GeoJSON Collectibles

I went for a long bicycle ride this morning: it was sunny and warm and I needed to clear my head.

Last night, while chatting with an old friend about walking and cycling, I complained that, because Charlottetown is, in essence, a peninsula, there’s not really any where to go if you are averse to walking out and doubling back. I decided to prove myself wrong, and to start collecting ways of cycling around Charlottetown in a great circle, a practice made easier by our ever-improving cycling infrastructure.

So I cycled out to the corner of Riverside Drive and Grafton, to take advantage of the new stretch of multi-use path that runs from there north to Park Street, then continued along the path to the Queen Elizabeth Hospital, turned right and cycled the path along Murchison to Hillsborough Hospital, exited through the back parking lot back to the path, and then, through a little jog and jig, joined the still-under-construction path that runs from Pioneer to St. Peters Road (the first section was still under construction, but had nice hard-packed gravel; the second section was lovely smooth pavement).

Cycle-friendly infrastructure comes to a grinding halt at St. Peters Road, and so to continue the great circle I took the St. Peters roundabout to Oak Drive, and continued along Oak to Mt. Edward Road, and then in the back entrance of the mall to join the Confederation Trail.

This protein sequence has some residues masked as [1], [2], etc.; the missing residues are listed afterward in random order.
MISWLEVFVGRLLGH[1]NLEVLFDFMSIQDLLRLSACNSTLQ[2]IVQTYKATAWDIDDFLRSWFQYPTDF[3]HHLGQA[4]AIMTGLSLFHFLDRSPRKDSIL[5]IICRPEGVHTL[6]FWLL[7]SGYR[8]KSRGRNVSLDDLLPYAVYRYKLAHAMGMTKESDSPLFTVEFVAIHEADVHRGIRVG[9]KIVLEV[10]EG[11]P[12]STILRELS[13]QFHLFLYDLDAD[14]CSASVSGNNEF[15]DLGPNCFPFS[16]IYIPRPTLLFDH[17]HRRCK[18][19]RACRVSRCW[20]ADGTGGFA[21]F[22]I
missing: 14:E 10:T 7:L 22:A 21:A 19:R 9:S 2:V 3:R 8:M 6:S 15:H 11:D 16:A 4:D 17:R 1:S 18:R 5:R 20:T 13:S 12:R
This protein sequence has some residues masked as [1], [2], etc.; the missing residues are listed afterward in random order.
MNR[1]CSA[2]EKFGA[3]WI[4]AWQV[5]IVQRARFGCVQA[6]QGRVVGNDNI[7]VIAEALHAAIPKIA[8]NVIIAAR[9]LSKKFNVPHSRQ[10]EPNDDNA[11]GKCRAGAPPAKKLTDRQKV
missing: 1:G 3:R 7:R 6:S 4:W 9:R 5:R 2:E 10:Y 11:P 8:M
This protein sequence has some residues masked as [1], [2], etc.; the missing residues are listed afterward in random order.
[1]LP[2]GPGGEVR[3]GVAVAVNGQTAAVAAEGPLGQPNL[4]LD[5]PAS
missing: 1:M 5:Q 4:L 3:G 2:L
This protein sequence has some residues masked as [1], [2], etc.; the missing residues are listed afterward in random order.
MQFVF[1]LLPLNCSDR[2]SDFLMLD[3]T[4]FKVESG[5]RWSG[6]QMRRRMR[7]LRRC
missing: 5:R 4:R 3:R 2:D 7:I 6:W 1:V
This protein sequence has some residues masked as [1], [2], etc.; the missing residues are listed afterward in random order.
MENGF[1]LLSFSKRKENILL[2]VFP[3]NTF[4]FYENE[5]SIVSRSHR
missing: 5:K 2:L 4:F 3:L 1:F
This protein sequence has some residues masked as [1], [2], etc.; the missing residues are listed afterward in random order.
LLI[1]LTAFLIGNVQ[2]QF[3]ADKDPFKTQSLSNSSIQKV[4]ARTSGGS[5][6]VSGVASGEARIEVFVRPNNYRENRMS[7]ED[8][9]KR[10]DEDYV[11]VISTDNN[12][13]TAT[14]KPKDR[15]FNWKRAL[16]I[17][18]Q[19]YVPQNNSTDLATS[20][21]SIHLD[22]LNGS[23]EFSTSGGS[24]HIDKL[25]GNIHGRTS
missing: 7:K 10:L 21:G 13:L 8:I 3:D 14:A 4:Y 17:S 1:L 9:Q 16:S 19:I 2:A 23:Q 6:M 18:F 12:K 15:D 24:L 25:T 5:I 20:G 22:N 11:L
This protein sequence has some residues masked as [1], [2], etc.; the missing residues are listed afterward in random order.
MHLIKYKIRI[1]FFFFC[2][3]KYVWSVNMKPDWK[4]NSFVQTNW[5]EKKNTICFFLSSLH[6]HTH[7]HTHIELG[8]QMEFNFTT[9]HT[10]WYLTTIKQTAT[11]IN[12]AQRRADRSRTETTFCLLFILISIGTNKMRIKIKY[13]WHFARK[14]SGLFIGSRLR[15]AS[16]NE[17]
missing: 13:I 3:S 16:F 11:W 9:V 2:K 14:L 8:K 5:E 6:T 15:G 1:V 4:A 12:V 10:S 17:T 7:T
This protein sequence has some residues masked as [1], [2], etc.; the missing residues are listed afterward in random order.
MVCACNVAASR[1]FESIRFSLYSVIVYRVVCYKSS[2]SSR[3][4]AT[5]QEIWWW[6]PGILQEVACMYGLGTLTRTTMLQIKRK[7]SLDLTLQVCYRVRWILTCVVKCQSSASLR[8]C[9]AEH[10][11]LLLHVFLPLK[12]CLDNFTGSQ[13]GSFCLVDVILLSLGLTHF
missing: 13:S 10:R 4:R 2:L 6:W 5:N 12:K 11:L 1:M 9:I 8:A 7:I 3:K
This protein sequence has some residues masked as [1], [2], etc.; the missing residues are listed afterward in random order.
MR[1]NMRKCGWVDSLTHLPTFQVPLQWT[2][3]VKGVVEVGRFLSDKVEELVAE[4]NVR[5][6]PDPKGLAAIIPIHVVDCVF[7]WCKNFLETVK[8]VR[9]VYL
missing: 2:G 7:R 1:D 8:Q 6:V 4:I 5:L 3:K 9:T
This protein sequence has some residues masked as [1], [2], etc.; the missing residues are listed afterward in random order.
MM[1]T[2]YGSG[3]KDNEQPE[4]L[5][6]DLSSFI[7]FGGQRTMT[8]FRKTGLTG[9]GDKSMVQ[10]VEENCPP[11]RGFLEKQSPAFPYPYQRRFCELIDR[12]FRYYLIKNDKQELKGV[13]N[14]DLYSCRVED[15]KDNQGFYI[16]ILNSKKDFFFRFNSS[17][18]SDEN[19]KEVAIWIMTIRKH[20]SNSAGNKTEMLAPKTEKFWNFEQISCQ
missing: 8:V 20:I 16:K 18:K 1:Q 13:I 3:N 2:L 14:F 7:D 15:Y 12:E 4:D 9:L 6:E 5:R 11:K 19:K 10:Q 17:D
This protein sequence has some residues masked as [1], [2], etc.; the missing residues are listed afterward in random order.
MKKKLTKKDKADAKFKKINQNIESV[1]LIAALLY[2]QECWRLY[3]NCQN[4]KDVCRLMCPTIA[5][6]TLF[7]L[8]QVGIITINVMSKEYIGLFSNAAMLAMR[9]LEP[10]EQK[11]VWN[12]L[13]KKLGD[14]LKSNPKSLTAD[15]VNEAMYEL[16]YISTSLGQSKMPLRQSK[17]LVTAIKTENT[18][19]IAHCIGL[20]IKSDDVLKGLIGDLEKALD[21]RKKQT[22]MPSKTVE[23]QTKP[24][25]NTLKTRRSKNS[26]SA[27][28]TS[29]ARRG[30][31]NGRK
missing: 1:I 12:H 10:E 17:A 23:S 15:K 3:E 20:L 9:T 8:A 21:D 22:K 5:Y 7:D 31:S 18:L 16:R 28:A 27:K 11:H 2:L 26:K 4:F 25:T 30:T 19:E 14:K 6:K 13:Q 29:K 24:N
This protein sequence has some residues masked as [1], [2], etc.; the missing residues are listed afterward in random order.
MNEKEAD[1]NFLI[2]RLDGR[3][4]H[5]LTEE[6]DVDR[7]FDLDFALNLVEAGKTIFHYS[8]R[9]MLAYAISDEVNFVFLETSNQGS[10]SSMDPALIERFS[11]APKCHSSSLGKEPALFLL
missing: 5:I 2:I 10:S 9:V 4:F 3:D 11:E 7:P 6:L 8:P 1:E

I continued down the Confederation Trail to Allen Street, where I stopped for lunch–phoned in from Oak Drive 15 minutes earlier—at Thai Pad, and then continued along the trail to Joe Ghiz park and home.

Map of my cycle ride, visualized in the HERE XYX GeoJSON Visualizer

The journey was 14 km from end to end, no doubling back, and a lot of interesting new terrain covered.

I tracked the ride with the my phone, which sends digital breadcrumbs to PhoneTrack. When I got back to the office, I exported from PhoneTrack as a GPX file, then loaded the GPX into where I added some annotations, like “This is signed do not enter, but there’s no other way to get to the trail,” and exported as a GeoJSON file, which is a simple, human-readable, Rosetta Stone-like format for passing around map data.

As a result, you can grab a copy for yourself, and load it into your mapping application of choice (HERE XYZ is a good one, as is

I like the idea of GeoJSON Collectibles: digital artifacts that can be shared around like we used to share cassette tapes, with no websites or apps or dependencies on proprietary formats or services required. You can take my GeoJSON, and turn it into your GeoJSON, adding your own route variations and annotations.